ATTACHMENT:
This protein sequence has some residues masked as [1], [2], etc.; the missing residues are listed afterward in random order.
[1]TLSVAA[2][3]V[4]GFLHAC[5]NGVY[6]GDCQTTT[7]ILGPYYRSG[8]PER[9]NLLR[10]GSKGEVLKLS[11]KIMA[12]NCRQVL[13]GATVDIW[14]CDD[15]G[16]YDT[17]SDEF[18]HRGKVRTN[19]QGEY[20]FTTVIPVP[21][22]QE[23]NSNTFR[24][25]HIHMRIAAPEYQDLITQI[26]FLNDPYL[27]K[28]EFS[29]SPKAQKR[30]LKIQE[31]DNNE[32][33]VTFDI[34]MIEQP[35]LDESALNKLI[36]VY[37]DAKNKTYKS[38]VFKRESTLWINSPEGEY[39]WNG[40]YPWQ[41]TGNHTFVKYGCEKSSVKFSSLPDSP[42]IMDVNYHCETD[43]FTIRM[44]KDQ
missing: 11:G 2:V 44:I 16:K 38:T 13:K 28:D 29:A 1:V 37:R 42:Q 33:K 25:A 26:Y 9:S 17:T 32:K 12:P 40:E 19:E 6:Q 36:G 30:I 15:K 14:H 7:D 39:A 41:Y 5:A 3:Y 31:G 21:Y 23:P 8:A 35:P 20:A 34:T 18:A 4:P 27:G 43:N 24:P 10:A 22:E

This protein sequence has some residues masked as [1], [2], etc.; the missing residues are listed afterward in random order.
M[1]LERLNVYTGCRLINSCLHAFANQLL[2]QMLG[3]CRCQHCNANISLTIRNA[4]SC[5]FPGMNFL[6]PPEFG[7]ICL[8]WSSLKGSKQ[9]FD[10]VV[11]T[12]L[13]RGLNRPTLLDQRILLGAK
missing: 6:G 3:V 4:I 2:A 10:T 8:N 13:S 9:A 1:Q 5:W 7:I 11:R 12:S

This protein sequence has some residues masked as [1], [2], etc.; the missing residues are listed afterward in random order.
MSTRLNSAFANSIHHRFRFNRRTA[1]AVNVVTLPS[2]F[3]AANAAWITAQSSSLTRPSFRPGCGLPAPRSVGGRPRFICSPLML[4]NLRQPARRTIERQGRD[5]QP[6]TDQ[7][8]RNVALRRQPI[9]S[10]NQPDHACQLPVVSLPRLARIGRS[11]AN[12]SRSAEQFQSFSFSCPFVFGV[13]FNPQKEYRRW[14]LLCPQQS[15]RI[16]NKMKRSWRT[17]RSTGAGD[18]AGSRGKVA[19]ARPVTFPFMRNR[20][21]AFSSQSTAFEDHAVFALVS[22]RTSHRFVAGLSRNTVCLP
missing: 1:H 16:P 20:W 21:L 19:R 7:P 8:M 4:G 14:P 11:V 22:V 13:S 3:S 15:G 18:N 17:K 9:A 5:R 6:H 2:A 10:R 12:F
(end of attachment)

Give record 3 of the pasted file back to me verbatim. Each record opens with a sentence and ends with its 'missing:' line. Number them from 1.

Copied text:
This protein sequence has some residues masked as [1], [2], etc.; the missing residues are listed afterward in random order.
MSTRLNSAFANSIHHRFRFNRRTA[1]AVNVVTLPS[2]F[3]AANAAWITAQSSSLTRPSFRPGCGLPAPRSVGGRPRFICSPLML[4]NLRQPARRTIERQGRD[5]QP[6]TDQ[7][8]RNVALRRQPI[9]S[10]NQPDHACQLPVVSLPRLARIGRS[11]AN[12]SRSAEQFQSFSFSCPFVFGV[13]FNPQKEYRRW[14]LLCPQQS[15]RI[16]NKMKRSWRT[17]RSTGAGD[18]AGSRGKVA[19]ARPVTFPFMRNR[20][21]AFSSQSTAFEDHAVFALVS[22]RTSHRFVAGLSRNTVCLP
missing: 1:H 16:P 20:W 21:L 19:R 7:P 8:M 4:G 14:P 11:V 22:V 13:S 3:S 15:G 18:N 17:K 9:A 5:R 6:H 2:A 10:R 12:F